Writing with the others was actually a really fun experience, because if I got stuck I just sent it to them to write. It’s a little nerve-wracking at first. I’m a complete control freak, and having to relinquish the direction of the plot to other people, when I’m used to having total control over what happens, was difficult. I quickly got used to it and accepted that it was never going to go in a predictable direction. We’ve got plans for it to be the first in a series, and I’m sure as we repeat the process we’ll get better at it, and faster too.
How long did it take you to write the novel?
It took us about 14 months to produce the first draft because we had so many other commitments. Charley and I are both still at school—I had GCSEs and she had AS Levels, both in the summer, so we had to prioritise them. Plus, I have to admit that I always prioritised my solo writing, despite that having gone nowhere in terms of publishing as of yet.
Publishing! I have a question to answer on that! J Well, St Mallory’s Forever! will be published through Mark Williams international Digital Publishing (MWiDP), a small indie press. Interestingly, the Mark Williams there is also Mark of Saffina Desforges, i.e. our co-writer, so I’m really unsure whether it counts as self-publishing or indie publishing. Can collaborative writing ever be ‘self’ publishing? Something to discuss.
Who did the cover art?
The cover art was done by a wonderful designer called Xtine, with some input from Charley and me during the process. If I recall, I was picky over the font for the title—I’m rather a typography nerd. I then designed the St Mall’s blog around the cover design.
How did you edit it?
The editing, as I’ve mentioned, was very much a collaborative effort. Because we each read and changed each other’s work, the ‘first’ draft was really a third or fourth. For the final draft, Mark did most of the editing and produced some new material, which Charley and I looked over and commented on (although they were often just Star Trek- / Welsh mythology-related observations, and probably not all that helpful).
How did you choose the title?
I don’t know where the title came from, in truth. I think it was Mark’s idea.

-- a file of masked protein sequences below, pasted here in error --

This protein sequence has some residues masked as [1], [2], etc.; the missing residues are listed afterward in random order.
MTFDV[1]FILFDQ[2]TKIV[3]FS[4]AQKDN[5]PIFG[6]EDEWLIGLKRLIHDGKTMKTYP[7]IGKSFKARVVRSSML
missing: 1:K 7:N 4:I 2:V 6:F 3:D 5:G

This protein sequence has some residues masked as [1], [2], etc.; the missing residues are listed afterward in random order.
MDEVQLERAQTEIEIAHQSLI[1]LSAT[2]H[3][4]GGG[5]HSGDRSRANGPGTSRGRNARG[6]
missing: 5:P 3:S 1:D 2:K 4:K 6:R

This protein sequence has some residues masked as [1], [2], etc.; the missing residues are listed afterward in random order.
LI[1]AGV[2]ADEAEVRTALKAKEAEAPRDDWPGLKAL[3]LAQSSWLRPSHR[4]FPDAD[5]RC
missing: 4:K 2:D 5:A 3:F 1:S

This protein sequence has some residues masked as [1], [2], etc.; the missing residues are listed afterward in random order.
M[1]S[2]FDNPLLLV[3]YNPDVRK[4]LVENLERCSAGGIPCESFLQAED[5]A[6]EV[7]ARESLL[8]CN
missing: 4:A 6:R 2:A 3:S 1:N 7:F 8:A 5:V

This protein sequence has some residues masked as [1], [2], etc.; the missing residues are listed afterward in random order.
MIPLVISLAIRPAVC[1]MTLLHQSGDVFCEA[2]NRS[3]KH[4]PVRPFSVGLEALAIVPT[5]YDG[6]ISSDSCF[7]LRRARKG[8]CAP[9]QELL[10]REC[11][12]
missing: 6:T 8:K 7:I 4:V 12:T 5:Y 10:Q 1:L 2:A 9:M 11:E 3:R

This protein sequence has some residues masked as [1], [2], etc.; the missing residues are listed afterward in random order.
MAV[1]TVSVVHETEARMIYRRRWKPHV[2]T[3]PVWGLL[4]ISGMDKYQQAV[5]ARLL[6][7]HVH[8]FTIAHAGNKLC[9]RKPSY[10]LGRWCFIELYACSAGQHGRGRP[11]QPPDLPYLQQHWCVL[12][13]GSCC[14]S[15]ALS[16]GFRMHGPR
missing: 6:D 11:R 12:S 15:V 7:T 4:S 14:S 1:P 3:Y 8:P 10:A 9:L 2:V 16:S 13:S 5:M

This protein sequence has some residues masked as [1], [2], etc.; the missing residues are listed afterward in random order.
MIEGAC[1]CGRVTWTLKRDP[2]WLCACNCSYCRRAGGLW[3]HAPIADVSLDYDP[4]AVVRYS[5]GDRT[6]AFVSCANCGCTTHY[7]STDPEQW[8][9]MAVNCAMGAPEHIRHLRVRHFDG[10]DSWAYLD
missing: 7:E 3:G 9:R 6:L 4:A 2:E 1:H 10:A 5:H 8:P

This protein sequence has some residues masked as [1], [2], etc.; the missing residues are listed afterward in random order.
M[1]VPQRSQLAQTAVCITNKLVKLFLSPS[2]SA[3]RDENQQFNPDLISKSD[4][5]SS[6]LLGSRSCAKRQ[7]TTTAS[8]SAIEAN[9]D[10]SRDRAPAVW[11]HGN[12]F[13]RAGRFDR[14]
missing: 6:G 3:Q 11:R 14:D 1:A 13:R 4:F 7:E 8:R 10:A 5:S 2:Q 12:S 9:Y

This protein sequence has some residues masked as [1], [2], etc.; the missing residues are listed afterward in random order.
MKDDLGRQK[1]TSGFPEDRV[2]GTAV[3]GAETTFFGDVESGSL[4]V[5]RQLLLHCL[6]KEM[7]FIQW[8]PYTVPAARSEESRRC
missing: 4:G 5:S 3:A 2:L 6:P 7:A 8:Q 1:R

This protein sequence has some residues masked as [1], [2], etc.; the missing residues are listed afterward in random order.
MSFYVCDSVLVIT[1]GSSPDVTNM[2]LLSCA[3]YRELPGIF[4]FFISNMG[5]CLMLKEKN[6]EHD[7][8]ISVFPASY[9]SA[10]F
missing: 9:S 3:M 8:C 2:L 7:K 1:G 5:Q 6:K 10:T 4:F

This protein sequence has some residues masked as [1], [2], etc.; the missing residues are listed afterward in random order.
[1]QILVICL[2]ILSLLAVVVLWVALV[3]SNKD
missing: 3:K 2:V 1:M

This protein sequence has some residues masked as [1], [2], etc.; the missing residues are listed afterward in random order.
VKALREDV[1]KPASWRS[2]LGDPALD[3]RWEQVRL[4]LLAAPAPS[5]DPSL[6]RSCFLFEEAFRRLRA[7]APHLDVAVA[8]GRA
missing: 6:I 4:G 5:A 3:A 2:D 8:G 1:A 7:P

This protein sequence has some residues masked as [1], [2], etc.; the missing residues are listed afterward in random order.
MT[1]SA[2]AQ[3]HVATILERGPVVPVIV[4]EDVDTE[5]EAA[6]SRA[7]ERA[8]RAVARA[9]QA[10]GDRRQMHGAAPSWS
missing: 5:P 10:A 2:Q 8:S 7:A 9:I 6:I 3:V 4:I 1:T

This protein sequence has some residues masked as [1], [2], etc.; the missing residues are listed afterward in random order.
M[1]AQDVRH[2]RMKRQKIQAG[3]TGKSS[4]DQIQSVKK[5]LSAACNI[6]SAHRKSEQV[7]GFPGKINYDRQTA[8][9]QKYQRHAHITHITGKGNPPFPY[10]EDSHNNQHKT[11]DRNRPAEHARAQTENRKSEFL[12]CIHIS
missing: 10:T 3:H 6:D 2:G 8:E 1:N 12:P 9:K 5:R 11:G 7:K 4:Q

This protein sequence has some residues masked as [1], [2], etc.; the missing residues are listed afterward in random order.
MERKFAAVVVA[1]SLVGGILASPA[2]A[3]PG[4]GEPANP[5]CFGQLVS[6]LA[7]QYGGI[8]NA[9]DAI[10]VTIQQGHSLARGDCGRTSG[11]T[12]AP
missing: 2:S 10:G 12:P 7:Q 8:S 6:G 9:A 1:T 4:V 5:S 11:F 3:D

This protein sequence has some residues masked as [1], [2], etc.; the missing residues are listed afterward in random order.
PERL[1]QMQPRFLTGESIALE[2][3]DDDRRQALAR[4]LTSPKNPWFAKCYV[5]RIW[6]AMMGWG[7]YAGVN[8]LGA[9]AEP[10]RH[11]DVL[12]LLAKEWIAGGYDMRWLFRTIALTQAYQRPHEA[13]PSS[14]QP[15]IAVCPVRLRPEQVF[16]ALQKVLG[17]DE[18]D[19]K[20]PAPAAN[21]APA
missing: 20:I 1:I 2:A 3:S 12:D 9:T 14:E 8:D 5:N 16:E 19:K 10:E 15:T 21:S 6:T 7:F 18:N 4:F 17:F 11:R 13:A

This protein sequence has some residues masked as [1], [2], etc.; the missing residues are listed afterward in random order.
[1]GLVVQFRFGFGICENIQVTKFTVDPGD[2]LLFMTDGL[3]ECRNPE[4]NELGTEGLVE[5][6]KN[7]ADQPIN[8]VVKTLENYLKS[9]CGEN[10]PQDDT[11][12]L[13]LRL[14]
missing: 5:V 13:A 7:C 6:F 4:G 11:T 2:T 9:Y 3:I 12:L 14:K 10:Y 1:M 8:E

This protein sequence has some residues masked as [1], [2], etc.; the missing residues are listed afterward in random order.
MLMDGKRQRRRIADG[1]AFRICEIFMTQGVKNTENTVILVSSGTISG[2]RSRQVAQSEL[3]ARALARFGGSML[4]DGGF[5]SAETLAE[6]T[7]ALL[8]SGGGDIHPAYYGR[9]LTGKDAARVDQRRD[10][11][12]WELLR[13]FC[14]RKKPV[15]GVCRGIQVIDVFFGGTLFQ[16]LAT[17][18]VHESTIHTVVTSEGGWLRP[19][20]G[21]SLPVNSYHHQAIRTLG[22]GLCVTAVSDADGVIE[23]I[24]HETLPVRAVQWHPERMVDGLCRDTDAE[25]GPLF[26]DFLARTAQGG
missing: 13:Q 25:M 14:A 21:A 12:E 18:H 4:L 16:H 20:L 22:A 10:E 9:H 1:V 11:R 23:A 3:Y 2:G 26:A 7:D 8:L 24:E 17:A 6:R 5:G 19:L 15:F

What did you parents think about this?
My parents were actually quite dubious about it initially, especially as the most well-known Saffina Desforges book is described on Amazon as a ‘controversial psycho-sexual crime thriller’, but mum eventually came around when I convinced her that one didn’t have to be a creepy paedophile to write about them (else I’d be a mass-murdering fairy or something). Charley, on the other hand, had to break it to her family that she actually wrote in the first place, having been doing so for several years.
Are your parents supportive of your writing career?
My parents are fairly supportive of the whole thing, though they feel I shouldn’t prioritise it over my schoolwork. That’s the primary barrier I have with writing. I’d love to pursue agents, do big promo events, and generally spend my life working on it, but unfortunately I have school. And exams. And homework. It sucks. As a result, I’ve got pretty good at writing a lot in a lunchbreak; it’s probably my most productive time, though not usually as inspired as when I’ve got more time to think.
How fast do you writer?
I type very quickly, so if I know what I’m doing I can write a thousand words in around ten minutes. My record for National Novel Writing Month is 50,000 words in three and a half days… which I do not recommend. But St. Mall’s took us a lot longer, which hopefully means it’s better.
What’s your favorite movie or book?
The last few questions are about me, really, not the book, so I’ll skim over them more quickly. I’m not as interesting. Though I don’t have a favourite film, I love superhero movies like The Avengers, and I’m keen on most sci-fi and fantasy classics, too. You’ll notice that if you read St Mall’s, which has so many geek culture references—Charley’s as much a nerd as I am. I lost count after the first few chapters.
(I have to admit that I also watched St Trinian’s a couple of times during the writing process. Call it research. DEFENDERS OF ANARCHY!)
My taste in books basically reflects my film taste: sci-fi and fantasy primarily, but I’ll branch out occasionally. I love anything based on mythology, especially Celtic aspects like the sidhe (fairies). That’s what I write about most of the time when I’m working on solo projects.
So there you have it: the book and me in a post!
If you’d like to watch the YouTube video about the book see below: